Rep. Julie Johnson asked why it is so difficult for people to return to the plan once they leave. Daniel and Guthrie answered that it is hard to predict how participants returning will impact the financial position of TRS-Care, as it depends on a balance of healthier lives versus less healthy lives using the benefits. Anecdotally, Daniel indicated that there is a tendency for healthier people to leave insurance plans and to return to plans with richer benefits when their health declines.
Other committee members pointed out that the exodus of people from TRS-Care after the changes in 2017 had a lot to do with confusing and difficult decisions that members had to make in a very short period of time.
TRTA supports the idea of an open enrollment under controlled circumstances that would address these real-world scenarios.
Indeed Tower Discussion
Rep. Steve Toth asked Director Guthrie to expound upon TRS’s decision to lease space in the luxurious downtown Austin Indeed Tower.
Guthrie said that the decision was “based upon the fact that we have a significant ownership stake in the building and were already paying rent in another building downtown that we did not own.”
“Obviously, that was a poor decision,” Guthrie added. “We were not able to communicate the fact that we owned the building” with members of TRS. He said that the inability to disclose the ownership stake was included in a written opinion received from the Attorney General.
“My goal is to get all of our employees in a building that we own, in the same space,” Guthrie added. The system hopes to eventually have no lease space at all.
TRS receives an investment return on the Indeed Tower and that occupying the space builds investment value. However, if TRS is unable to lease the space, it will carry the bill for the space.
Rep. Terry Wilson asked if TRS members would have benefitted from this business decision.
Guthrie said the building was meant to be part of the system’s real estate portfolio, long before a decision was made to lease space for the Investment Management Division (IMD) employees. The IMD is presently housed in another building at 816 Congress, where the monthly rent is $350,000.
With the Indeed Tower, Guthrie said that TRS would have been “paying some portion of that rent back to ourselves.” The rent at Indeed Tower will be $400,000 per month, a fee the system must begin paying by November 2021 if the space cannot be sub-leased by that time.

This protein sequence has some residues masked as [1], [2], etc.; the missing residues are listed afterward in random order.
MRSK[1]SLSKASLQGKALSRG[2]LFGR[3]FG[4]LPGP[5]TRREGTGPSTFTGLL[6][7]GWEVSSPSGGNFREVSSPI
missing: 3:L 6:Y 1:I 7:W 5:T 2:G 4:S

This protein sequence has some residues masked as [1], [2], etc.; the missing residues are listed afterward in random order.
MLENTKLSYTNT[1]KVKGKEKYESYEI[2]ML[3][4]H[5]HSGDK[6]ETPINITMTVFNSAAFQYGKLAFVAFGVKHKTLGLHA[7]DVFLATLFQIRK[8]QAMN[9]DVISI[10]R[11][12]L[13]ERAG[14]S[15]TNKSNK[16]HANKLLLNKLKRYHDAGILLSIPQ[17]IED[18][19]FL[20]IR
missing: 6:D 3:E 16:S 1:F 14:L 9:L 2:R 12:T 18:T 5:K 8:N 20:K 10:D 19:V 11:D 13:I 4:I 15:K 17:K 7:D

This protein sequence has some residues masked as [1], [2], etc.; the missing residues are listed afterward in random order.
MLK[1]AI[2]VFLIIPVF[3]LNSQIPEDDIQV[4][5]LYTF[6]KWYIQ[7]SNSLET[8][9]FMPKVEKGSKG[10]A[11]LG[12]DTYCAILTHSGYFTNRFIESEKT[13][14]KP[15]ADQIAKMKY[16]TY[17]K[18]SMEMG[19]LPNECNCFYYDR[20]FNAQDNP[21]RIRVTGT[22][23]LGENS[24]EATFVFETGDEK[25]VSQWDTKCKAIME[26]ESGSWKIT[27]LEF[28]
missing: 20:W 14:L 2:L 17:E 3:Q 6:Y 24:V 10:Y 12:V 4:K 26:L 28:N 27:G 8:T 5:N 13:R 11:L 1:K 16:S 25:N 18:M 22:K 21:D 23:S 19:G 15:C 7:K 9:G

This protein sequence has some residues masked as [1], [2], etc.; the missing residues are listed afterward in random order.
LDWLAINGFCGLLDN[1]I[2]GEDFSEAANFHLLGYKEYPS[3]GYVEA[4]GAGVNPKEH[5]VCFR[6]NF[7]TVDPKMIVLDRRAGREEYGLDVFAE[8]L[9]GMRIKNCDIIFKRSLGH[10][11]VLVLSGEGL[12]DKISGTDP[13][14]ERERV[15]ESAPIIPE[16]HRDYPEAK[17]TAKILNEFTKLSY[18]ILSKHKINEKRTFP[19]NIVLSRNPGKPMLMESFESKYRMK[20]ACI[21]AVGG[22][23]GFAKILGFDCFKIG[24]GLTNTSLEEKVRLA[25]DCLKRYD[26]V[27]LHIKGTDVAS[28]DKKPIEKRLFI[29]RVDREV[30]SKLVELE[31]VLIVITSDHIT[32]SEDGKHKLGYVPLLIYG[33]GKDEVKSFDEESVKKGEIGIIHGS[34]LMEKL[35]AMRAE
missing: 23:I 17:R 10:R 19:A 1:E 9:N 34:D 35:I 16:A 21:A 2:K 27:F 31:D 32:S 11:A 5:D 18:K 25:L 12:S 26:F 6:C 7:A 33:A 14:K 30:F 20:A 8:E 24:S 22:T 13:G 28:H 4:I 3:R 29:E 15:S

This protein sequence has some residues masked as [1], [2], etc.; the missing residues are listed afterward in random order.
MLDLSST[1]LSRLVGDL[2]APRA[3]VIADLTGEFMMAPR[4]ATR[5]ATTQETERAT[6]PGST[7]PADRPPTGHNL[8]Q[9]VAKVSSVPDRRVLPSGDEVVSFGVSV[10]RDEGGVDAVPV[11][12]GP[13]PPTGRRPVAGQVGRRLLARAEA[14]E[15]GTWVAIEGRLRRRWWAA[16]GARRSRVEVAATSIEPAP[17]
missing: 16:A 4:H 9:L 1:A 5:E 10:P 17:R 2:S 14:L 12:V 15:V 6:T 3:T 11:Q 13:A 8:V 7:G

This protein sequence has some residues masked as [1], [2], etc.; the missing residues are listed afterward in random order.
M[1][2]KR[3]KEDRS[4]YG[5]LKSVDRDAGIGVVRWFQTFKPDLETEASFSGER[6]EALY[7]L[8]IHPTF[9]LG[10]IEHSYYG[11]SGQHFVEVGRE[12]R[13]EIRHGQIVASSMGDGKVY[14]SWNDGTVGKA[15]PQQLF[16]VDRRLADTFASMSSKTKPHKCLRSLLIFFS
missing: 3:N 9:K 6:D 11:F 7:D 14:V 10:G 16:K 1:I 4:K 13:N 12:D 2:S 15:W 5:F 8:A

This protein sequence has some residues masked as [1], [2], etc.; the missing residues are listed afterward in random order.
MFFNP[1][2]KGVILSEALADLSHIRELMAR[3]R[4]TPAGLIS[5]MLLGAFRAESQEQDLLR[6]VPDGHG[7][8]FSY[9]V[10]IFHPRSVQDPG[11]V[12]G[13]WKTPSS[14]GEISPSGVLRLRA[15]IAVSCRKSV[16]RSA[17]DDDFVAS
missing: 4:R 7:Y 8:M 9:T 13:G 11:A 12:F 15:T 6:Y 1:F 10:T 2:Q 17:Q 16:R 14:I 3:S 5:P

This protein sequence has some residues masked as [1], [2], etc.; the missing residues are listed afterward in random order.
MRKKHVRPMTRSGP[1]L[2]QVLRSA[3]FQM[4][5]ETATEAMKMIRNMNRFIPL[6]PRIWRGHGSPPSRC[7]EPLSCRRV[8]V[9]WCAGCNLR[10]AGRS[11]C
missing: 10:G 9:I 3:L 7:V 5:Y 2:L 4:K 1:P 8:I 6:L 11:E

TRS is actively working to find a tenant, though snags were encountered when the pandemic began. Guthrie feels confident that the space can be leased, as the “real estate market starting to wake up,” but confirmed that TRS will not move into the building even if is not subleased by November.
Rep. Cecil Bell asked Guthrie about retire/rehire policies. Under current statute, TRS members can lose an entire monthly annuity even if they only worked one or two hours over their allotment. Guthrie said TRS was “trying to come up with a solution that does not have a negative actuarial impact on the fund.”
Rep. Gene Wu, who tried to get a bill through last session to help rehired retirees who may have exceeded their work hours inadvertently, said “the cure is so punitive … it’s heartbreaking.”
Wu said the issue of retirees going back to work has come up a lot during pandemic because school districts need extra help. He asked if TRS can give them a warning before penalizing them. Guthrie said no solution had been created yet and that TRS receives monthly reports from the school districts, but by that time a retiree may have already exceeded their hours.
“We don’t know until after a violation has occurred,” he added. Guthrie said he does not have the flexibility based on current law to remove penalties and that statutory change is required.
The Texas Legislative session is really heating up. We are covering the issues that matter to you from all angles. Please let your fellow TRS retirees know that TRTA staff and volunteers are working on their behalf and ask them to join the organization if they are not already a member!
The next major item this week will be a House Appropriations Subcommittee meeting on TRS set for Thursday, February 25, 2021. TRTA will be ready to testify for our members at that hearing. The meeting will begin at 9:00 a.m. and live link to the meeting webcast will be available from this link a few minutes before it convenes.
Thank YOU for being a member of TRTA! Be sure to download the TRTA app to receive all of the latest legislative updates.